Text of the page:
Excuse the over-communication, dear diary

On Sunday I celebrated, sorry… wrong word, um saluted. No. Recorded. Yes, recorded.

On Sunday I recorded six months since my husband left me. Six months since the dream of moving to the country with my family was taken away from me through one shitty gut-wrenching text message.

I remember the day six months ago, but it feels sometimes like it’s been six years. I remember vomiting in my toilet and leaning on the bowl shaking, terrified about what was happening. I was so scared of being on my own. Surrounded by our house packed up in boxes ready for the ‘big move’, terrified that I had just resigned from my job to take on a big dream role that my husband had encouraged me to take. Almost hysterical that we had leased our Yarraville house and I didn’t know where my son and I were going to live. Sick with fear that we were days away from settling on a country house in Trentham that I now no longer wanted anything to do with, let alone the two mortgages that threatened me. Don’t even mention the cancellation of a daycare spot in Yarraville.

Six whole months. Holy hell. So much can  happen in six months.

Damn, you know what, it was a kind of celebration. A celebration of sorts that has seen me reflect upon the last half of the year. A celebration that for the first time in so freakin’ long that I’ve kind of hit the jackpot and said to myself ‘How good is being me?’

Lately,  it’s been super good.

My son and I smashed out a good old roadtrip up to Newcastle. I drove from Melbourne to Newy with a four year old and A Tribe Called Quest greatest hits album. No ipad. I winged it every day, not really knowing where we would end up that night, but knowing I had mates and family along the way who would let us crash on their couch and pack us a picnic for the next day. And it wasn’t that bad. Alfie and I became best buddies, covering topics such as careers (he wants to be a windmill fixer), to questions about why Leroy Brown is the baddest man in the whole damn town, and why ‘ships’ eat bananas b-a-n-a-n-a-s. And of course we talked about poo and wee and doodles and pop-offs.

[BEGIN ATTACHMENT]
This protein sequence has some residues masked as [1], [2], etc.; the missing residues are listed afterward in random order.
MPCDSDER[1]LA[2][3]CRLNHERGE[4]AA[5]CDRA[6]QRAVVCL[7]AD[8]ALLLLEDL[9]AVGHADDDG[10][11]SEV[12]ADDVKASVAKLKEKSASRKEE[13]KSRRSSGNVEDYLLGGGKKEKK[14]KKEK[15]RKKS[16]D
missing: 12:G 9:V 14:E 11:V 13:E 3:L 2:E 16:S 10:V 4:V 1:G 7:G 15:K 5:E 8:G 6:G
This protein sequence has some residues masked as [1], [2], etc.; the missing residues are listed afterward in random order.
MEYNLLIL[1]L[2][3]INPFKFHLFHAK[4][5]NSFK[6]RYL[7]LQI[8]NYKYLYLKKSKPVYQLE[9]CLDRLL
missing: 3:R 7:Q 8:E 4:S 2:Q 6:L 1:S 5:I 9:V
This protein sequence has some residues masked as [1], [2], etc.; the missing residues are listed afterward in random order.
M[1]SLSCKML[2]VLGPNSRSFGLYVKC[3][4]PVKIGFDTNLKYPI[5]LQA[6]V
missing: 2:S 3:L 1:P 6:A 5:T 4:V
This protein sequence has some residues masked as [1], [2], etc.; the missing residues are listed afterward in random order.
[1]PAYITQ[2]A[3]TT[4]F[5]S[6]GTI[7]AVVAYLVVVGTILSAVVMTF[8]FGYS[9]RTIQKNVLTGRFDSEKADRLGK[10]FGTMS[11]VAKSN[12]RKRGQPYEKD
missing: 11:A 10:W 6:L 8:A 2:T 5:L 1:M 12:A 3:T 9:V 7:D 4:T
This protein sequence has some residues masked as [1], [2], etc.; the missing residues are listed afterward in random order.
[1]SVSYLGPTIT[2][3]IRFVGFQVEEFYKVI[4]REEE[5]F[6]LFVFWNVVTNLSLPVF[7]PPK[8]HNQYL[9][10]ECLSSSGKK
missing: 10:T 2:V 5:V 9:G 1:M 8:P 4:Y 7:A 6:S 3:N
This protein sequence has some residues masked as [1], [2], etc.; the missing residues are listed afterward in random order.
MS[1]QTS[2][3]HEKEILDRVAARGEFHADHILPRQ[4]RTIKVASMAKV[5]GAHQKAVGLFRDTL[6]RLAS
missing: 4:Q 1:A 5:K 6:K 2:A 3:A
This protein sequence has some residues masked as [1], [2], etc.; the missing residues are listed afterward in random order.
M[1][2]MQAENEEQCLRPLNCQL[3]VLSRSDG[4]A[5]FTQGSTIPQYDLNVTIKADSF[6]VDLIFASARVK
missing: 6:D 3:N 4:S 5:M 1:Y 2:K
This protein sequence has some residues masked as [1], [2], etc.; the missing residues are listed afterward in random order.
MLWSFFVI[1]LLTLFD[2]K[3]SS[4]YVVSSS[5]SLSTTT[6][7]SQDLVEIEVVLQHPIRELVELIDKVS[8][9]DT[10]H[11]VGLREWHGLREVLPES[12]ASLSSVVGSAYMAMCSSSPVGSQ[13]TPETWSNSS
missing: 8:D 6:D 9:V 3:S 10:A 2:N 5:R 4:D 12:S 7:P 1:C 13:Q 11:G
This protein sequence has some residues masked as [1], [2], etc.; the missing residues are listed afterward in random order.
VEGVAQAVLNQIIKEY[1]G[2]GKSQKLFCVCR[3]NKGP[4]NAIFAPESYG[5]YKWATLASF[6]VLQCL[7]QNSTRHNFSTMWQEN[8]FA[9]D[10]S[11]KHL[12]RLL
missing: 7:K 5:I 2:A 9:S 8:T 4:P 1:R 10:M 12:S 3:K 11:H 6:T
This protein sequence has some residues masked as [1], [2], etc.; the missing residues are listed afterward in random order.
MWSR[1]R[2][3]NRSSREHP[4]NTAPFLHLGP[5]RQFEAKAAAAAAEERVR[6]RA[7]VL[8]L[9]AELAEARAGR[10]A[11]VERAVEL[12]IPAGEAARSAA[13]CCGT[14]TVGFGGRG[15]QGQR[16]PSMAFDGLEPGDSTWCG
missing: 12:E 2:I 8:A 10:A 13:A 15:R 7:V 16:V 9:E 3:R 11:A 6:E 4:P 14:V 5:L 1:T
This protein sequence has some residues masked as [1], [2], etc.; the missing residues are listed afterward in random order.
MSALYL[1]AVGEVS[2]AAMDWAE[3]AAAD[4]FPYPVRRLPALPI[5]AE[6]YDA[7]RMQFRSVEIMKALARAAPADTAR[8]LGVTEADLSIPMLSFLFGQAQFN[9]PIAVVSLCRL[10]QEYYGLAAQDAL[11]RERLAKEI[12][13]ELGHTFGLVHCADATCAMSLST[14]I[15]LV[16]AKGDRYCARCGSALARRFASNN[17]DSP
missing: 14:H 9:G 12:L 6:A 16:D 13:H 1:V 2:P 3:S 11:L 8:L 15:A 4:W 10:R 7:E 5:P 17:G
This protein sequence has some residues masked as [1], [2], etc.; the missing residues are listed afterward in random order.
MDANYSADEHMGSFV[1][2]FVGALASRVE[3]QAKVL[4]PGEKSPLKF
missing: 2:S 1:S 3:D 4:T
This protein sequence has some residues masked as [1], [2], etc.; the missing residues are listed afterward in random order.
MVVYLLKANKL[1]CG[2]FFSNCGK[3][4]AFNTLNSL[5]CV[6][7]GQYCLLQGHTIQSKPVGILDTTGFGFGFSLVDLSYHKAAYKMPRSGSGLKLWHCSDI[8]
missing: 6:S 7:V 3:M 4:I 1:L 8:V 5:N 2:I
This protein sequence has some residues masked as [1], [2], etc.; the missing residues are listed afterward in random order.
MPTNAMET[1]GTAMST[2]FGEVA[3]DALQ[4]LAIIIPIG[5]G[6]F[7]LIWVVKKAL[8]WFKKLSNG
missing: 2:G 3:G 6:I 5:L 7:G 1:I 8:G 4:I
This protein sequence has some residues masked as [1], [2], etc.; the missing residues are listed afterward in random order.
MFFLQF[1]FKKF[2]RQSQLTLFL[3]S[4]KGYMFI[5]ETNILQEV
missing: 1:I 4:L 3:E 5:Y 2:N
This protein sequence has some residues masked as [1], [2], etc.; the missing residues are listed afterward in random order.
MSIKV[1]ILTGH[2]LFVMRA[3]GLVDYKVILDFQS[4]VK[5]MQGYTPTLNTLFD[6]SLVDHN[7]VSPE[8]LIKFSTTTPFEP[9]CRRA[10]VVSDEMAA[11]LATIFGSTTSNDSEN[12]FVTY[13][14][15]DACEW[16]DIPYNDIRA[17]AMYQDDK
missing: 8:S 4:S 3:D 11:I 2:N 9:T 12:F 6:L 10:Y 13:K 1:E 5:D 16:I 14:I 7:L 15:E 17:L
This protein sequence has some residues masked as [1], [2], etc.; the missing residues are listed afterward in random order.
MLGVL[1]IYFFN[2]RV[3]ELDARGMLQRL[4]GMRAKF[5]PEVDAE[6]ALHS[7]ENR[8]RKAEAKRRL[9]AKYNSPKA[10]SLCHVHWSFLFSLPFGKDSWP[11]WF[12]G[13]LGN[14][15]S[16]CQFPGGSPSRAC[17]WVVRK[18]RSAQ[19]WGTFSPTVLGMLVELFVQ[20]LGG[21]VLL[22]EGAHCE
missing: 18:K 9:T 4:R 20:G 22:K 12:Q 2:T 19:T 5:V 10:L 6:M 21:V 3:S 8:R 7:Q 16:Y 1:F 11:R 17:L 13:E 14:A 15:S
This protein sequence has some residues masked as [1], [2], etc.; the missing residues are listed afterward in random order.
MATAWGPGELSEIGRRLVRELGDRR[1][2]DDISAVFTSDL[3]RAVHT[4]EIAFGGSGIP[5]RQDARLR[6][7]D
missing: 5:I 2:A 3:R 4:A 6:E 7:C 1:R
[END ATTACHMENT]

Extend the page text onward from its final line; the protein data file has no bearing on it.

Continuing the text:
We rediscovered the Giant Ram at Goulburn, the Submarine at Holbrook, the Giant Rolling pin in Wodonga, Nobby’s Lighthouse, the Dinosaur Museum in Canberra and my favourite, the Australian Reptile Park in Gosford.

I hope he remembers this trip forever. I know I will.

The tricky thing about a super long road trip is how much time you have for thinking. During the 10+ hours of driving to Newcastle I went over my separation, spat out some hate, had some whopping big cries,  and had a few solo laughs.

I thought about a handsome man I was recently seeing, who I ran away from because relationships now terrify me. I thought about Alfie and what sort of guy I was going to bring him up to be. I thought about me and who I now was and who I was going to become.

I came back from this road trip so much stronger then the person I left.

On the 10+ hours back to Melbourne, I thought about adventures and cooking and friends and dating and music and my home and how I’m going to be more focused at work and funny shit that my mates get up to.

When I walked back into my house, I smiled. I painted the interior the next day and went on a date that night. My best girlfriend came over the next day to help me finish the painting and we giggled over beers about this exciting new chapter.

I’m so fucking free and it feels so fucking wonderful. Seriously, how good is it to be yourself.

So good.

Happy six months. I did it. I can’t wait to see what the next six months will bring.

As a side note, I’m also bloody proud that I can talk to my ex-husband. What happened, happened. It’s done, it can’t be reversed. It’s so important to me that Alfie knows that while his parents don’t live together we both love him oh-so-very much. My ex and I see each other every week and each week it gets easier. I never saw this happening to me and me being in this situation, but I am and this is my life. This is also the life my ex husband chose and it’s up to us to be the best folks we can for that gorgeous son of ours. See, this is adulting at its toughest, but also best.

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